San Diegans rally to protest anti-Asian violence


Patrick Doyle

San Diegans took to the streets of Downtown on March 20 following shootings in Atlanta. They marched in support of the Asian American community and against anti-Asian racism.

by Patrick Doyle, Staff Writer

In the wake of the deadly Atlanta shootings which killed eight people, six of which were Asian American women,  San Diego residents took to the streets near the San Diego County Administration Center on Saturday to protest anti-Asian racism.

Roughly 100 people joined the crowd through its march across Downtown, and the demonstrators chanted phrases such as “this is what community looks like,” and “racism has got to go!”

The rally was met with support from the community, with cars honking their horns every block and people in restaurants cheering as the demonstrators walked by. Some people in the front of the marching line even played snare drums in tandem with the rhythmic chants condemning violence against members of the Asian, Pacific Islander, and Desi-American communities. Dozens of people brought homemade signs to show their solidarity with those who experience racism.

Before the rally, some demonstrators shared their stories of when they or someone close to them experienced violence targeted at them because of their race. One of the rally organizers, who asked only to go by Toni, opened up about a recent experience that left her shaken.

Patrick Doyle

A week ago, Toni was on a run when a man on his bike pushed her over for no apparent reason. She recounts that instead of standing up for herself, in that moment all she could say was “sorry.”

“It killed me inside. I tried to laugh it off, and it just started eating at me,” Toni said while fighting off tears. “So I’m here today to find my voice. I’m a loud, outgoing person – I have been all my life, and the moment that I needed my voice I didn’t use it. I didn’t use my voice. I want you guys to use your voice, I want you to find your voice today.”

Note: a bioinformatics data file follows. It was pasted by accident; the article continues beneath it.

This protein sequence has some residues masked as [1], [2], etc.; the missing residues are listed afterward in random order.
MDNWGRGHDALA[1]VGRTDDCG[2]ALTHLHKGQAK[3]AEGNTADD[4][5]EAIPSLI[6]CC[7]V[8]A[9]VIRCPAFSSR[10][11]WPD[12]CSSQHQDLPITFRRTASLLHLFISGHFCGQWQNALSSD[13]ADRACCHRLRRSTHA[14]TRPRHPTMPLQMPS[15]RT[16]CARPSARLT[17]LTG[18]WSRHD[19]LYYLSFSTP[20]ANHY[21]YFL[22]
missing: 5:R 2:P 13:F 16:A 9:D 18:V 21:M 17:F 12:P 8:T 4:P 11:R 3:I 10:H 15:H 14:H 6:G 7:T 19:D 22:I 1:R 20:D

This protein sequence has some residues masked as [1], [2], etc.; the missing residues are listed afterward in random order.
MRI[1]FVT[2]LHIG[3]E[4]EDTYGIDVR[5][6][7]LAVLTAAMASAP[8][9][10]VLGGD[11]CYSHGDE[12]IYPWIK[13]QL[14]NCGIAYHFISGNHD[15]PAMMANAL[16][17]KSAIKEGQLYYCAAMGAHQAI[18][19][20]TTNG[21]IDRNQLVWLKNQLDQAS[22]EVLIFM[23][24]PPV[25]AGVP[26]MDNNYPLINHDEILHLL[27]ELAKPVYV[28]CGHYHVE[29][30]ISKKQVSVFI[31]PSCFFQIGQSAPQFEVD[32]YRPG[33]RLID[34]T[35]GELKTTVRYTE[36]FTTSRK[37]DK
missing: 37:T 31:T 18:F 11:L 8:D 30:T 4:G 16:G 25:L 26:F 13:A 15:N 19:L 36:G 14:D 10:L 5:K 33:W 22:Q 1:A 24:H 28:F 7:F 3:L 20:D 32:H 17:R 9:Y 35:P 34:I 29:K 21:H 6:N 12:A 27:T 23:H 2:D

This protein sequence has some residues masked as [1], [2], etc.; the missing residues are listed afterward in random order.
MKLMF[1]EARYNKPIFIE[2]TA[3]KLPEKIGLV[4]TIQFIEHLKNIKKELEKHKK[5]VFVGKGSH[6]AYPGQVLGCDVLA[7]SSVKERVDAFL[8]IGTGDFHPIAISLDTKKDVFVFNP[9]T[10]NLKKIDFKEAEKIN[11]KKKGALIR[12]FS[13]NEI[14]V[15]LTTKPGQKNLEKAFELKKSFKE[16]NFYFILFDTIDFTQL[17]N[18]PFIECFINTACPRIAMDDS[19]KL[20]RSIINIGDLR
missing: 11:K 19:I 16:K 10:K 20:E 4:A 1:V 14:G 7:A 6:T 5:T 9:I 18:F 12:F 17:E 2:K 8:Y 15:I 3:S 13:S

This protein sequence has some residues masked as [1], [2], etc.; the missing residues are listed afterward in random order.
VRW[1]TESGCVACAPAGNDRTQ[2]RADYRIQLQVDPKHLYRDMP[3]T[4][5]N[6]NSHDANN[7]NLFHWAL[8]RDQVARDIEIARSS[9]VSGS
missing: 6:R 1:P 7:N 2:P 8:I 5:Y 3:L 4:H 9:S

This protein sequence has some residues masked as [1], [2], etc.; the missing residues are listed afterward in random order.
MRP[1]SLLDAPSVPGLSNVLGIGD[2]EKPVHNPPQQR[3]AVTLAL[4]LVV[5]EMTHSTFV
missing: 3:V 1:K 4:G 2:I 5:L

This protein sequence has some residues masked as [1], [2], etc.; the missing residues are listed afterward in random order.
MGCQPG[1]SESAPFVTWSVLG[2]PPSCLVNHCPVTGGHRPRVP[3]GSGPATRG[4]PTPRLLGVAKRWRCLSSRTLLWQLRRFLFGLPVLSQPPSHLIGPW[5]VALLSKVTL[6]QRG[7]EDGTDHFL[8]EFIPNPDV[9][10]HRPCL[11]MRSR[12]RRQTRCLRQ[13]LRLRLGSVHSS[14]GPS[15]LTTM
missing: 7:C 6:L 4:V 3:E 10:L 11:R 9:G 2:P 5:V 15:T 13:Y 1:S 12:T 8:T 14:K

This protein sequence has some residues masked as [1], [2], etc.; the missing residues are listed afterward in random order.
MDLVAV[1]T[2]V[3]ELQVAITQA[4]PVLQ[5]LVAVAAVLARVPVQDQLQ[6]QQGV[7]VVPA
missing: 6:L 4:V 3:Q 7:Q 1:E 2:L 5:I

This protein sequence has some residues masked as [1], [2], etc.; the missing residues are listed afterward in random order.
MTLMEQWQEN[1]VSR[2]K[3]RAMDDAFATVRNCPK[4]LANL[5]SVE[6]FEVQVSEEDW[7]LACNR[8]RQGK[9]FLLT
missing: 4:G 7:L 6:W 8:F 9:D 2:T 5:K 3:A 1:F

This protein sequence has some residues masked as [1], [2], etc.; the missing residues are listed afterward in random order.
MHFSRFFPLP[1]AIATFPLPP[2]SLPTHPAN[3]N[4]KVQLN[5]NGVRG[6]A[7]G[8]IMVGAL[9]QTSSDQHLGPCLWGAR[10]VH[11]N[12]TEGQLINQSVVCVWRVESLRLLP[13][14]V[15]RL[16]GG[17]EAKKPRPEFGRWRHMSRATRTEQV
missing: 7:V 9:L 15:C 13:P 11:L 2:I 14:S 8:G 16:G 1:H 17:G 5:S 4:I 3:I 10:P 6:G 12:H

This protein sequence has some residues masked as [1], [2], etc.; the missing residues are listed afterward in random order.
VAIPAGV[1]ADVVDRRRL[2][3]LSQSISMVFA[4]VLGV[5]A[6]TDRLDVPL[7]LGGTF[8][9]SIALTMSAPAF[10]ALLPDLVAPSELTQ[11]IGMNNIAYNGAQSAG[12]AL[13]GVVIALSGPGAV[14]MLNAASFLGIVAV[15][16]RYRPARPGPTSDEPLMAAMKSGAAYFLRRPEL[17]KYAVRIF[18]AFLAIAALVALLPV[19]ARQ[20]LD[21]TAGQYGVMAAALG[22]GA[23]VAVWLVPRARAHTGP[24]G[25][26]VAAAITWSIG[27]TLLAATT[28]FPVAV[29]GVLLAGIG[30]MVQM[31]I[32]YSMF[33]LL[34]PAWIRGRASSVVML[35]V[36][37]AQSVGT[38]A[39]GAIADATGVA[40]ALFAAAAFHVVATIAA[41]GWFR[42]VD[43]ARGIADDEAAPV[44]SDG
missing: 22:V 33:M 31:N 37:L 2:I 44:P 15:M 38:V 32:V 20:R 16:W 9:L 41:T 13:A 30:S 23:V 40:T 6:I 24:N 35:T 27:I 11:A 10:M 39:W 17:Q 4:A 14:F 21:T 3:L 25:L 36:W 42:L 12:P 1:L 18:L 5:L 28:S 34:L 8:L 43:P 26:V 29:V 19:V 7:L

The organizers invited other people to speak about their experiences, and several individuals from the crowd shared their stories, such as Filipino American Dee de Guzmán. After the rally, de Guzmán shared his reaction when he first heard about the shootings in Atlanta.

“I was confused, I didn’t know what was happening,” de Guzamán said. “And when you saw how methodical it was, you couldn’t help but think it was a racially-driven attack. It really just deeply saddened me that this is something that has become almost a normal thing now in the community to be living in fear.”

De Guzamán said the increase in violence against Asian Americans recently did not primarily make him fearful for his own safety, but rather that of his elders.

“The fact that my mother tells me she has fears of walking outside is what saddens me the most,” de Guzmán said. “So it’s never really been about my safety, more than how it’s changed the mentality of the older Asian community and how they have this fear to walk outside their door.”

Another rally organizer, who asked only to go by Alice, said she felt a similar fear on behalf of her family when witnessing the Atlanta shootings.

“I saw my family behind that gun,” Alice said. “I saw my family being harassed and attacked on the street. I could see myself in these people and it just broke my heart to know that there’s such hatred out in the world.”

Alice, a Chinese-Vietnamese American, helped put on the rally to create a forum for people to express themselves and share their experiences living in fear because of their race. Her Instagram page, @StopAsianHateSanDiego, supports members of APIDA communities, as well as other marginalized groups.

The rally came to an end after over an hour of marching, and the event left some cautiously optimistic about the future.

“It made me feel hopeful that something can happen,” de Guzmán said.

While violence against Asian Americans still persists, and the horrors of the Atlanta shootings will forever be in the minds of many, Alice said she believes that small gatherings like this can have a lasting effect.

“I want us to create a ripple effect,” Alice said. “A chain reaction that kindness will bring more kindness, unity will bring more unity.”

The organizers said they were pleasantly surprised by the turnout and were glad to see such an outpouring of support from San Diegans. After the rally, Alice and Toni encouraged the demonstrators to visit and support local Asian restaurants in Downtown.